With less than a week until Hawaii's Saturday primary, two surveys present markedly different outlooks. Americans take a dim view of both Congress' achievements and the prospects for Middle East peace. And most Ohioans don't hold a grudge against LeBron James. This is HuffPollster for Monday, August 4, 2014.
HAWAII SEES ANOTHER SET OF DUELING POLLS - On Friday, a Merriman River Group poll found Sen. Brian Schatz (D-Hawaii) with an 8-point lead over rival Rep. Colleen Hanabusa (D-Hawaii), 49 percent to 41 percent in the Democratic Senate primary. This Monday, a Ward Research survey finds Hanabusa leading by 8 points, 50 percent to 42 percent. Ward and Merriman, both working on behalf of local media outlets, are the only non-partisan pollsters tracking the race, with most other recent surveys conducted for groups backing Schatz. [Hawaii News Now, Honolulu Civil Beat, HuffPollster average]
How the polls differ - Merriman River's polling uses automated phone calls, augmented with live operators who connect with cell phone users, while Ward's polling is conducted using live callers. The surveys also find notably different racial makeups among primary voters -- for instance, 22 percent in the Ward poll identified as Caucasian, compared with 43 percent in the Merriman River poll.
A reminder: Hawaii is notoriously tough to survey - The results are an echo of polling released in February, when Merriman's polling for the Civil Beat found the race tied, and Ward gave Hanabusa an 8-point lead. Steven Shepard, at the time, listed some of the factors making polling difficult: "The Aloha State's complex ethnic melting pot makes finding the right sample composition difficult -- especially important when a Caucasian candidate like Schatz or Abercrombie is facing an American of Japanese ancestry (AJA) candidate like Hanabusa or Ige….[E]ven internal polling is no easy task in Hawaii: In addition to the mix of ethnicities that make up the electorate, the state and other outside groups have done little work to maintain records of voters there that can be mined for information about vote frequency and other characteristics that help pollsters determine whom to call." [National Journal]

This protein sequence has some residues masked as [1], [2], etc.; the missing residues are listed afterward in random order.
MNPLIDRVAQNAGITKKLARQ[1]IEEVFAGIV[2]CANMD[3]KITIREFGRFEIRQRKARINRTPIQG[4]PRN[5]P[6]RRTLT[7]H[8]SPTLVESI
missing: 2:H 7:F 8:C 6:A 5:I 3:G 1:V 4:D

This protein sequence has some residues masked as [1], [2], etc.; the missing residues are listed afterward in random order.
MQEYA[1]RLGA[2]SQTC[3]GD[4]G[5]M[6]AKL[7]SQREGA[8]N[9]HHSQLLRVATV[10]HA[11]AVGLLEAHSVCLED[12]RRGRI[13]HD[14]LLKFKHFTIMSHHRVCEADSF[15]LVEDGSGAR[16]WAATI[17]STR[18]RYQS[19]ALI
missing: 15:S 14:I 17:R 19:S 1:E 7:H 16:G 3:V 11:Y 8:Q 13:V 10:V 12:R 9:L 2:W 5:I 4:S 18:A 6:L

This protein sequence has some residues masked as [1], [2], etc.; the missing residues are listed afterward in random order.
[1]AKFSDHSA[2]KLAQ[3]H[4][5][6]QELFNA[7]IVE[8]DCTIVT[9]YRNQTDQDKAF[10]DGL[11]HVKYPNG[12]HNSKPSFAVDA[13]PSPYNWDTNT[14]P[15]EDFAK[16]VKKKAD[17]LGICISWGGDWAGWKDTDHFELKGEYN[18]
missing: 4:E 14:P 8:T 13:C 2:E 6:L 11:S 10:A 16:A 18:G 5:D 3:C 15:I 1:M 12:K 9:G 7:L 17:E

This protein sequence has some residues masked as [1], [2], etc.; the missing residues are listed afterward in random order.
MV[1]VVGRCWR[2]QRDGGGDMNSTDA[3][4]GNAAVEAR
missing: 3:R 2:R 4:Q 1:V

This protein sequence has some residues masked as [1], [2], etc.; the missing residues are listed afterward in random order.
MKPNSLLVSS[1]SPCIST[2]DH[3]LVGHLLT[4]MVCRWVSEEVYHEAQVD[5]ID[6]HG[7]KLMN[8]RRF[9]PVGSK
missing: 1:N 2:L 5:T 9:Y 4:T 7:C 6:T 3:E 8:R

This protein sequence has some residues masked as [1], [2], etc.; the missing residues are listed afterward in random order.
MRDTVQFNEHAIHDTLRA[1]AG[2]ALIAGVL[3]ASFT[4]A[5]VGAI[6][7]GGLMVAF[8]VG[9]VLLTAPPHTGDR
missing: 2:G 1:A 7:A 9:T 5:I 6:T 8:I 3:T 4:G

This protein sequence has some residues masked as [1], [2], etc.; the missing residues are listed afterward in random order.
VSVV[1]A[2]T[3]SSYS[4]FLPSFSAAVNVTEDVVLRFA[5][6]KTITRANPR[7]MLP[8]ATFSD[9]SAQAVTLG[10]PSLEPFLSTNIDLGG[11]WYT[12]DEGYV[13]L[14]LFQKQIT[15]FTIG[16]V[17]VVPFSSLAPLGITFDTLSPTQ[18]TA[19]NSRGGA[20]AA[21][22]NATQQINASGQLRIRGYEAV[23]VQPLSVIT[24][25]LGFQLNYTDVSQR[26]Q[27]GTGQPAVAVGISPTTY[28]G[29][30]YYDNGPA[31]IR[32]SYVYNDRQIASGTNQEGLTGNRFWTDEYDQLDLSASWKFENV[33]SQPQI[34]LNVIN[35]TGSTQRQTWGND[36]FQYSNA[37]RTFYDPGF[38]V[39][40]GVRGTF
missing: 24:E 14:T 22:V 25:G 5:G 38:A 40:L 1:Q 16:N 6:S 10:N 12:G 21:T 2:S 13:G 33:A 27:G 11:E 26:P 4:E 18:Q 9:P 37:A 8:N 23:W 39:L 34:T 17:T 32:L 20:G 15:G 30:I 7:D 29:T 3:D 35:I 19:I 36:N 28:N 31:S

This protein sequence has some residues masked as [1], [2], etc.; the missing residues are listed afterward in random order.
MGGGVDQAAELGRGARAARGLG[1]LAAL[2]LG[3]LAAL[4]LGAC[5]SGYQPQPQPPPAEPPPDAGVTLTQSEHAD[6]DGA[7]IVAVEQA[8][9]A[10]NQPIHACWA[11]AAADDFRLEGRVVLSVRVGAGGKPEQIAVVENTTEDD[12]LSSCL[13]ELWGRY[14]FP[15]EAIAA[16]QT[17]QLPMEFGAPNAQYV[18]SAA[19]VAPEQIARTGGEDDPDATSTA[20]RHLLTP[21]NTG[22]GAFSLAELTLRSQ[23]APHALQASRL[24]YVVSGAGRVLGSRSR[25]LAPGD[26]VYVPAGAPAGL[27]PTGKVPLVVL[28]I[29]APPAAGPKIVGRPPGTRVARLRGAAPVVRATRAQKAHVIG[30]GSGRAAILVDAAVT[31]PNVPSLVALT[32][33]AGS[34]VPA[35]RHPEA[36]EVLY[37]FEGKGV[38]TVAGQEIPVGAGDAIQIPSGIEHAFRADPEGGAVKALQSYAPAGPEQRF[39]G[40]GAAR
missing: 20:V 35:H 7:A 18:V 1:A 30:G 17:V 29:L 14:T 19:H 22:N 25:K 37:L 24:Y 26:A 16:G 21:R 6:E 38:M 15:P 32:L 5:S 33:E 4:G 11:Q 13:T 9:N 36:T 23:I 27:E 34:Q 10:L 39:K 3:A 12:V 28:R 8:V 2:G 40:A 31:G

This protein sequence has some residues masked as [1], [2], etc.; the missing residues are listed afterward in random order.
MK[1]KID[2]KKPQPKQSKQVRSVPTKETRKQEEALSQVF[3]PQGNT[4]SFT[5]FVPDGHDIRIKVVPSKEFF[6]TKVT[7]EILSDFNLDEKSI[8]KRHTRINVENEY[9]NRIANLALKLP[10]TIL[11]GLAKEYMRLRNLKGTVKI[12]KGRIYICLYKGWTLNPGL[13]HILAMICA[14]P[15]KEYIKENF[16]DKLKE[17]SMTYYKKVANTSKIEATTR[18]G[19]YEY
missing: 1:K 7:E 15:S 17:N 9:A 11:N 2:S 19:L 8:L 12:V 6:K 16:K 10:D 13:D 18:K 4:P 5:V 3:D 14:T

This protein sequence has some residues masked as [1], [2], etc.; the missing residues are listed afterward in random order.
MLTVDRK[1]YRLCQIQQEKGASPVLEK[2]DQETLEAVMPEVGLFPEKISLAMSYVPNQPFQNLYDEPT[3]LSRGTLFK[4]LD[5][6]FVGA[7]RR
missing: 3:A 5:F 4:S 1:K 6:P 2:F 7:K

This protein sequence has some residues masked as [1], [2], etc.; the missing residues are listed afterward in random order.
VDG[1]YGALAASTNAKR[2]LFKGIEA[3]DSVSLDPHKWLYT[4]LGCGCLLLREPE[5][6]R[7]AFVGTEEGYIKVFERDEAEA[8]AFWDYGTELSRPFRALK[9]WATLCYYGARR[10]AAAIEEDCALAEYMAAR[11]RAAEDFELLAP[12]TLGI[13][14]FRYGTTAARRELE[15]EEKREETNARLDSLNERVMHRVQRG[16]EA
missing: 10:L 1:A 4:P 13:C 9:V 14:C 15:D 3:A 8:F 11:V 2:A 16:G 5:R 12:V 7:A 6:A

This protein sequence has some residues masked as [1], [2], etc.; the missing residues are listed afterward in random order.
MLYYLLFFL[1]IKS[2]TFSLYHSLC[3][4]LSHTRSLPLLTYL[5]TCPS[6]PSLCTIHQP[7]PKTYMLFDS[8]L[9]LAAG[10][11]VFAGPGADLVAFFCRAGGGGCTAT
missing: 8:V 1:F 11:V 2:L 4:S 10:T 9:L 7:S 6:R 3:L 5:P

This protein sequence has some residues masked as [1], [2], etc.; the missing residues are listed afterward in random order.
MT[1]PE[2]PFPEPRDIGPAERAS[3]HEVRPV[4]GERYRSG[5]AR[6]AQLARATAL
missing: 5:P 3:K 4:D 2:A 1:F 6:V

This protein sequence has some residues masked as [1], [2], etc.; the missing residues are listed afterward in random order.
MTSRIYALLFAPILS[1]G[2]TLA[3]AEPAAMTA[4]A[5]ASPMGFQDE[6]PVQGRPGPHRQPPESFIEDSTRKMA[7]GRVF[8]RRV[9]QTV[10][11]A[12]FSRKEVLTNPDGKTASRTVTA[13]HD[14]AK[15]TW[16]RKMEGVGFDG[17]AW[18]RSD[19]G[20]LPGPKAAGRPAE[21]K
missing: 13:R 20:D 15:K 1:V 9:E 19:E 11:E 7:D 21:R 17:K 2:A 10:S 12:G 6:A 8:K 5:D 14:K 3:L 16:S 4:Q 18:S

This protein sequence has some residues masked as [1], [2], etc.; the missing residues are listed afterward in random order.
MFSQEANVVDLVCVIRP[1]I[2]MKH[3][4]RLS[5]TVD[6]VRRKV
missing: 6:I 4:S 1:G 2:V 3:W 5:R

Both pollsters have seen past misses - Aaron Blake: "Polling in Hawaii — and especially primary polling — is notoriously unreliable. And we don't mean off-by-a-few points unreliable. We mean often vastly different-from-the-final-result unreliable….The recent history of Hawaii polling is not a happy one, with both of these pollsters showing late surveys whose results were far afield of the eventual margin….Civil Beat missed the final margin in the 2012 Democratic Senate primary by 18 points and the 2010 special election by six points. In the former case, it had former congressman Ed Case (D-Hawaii) leading then-Rep. Mazie Hirono by one point; Hirono won a little more than a week later by 17 points. Star-Advertiser/Advertiser polling differed from the final result in the Democratic primary in the state's 2012 2nd Congressional District by 29 points(!) and in the state's 2002 governor primary by 19 points. In the latter case, it was again Case vs. Hirono. The poll had Hirono up by 20 points; two weeks later, she won by one." [WashPost]
The Civil Beat pollsters explain what they've changed since 2012 - Matthew Fitch and Seth Rosenthal: "[I]t quickly became apparent that the results had systematically underestimated Senator Hirono’s standing among [Americans of Japanese Ancestry] voters….We tested the public voter list (that is to say, the list of voter phone numbers) that we had used in 2012 against a voter list we obtained from a national company that specializes in providing voter information to campaigns and pollsters. The difference in the results jumped off the page....It’s always important to interpret retrospective voting questions with a grain of salt. But these results using the new list were so accurate that, after running this test three times just to make sure, we decided to change permanently to the new list." [Civil Beat]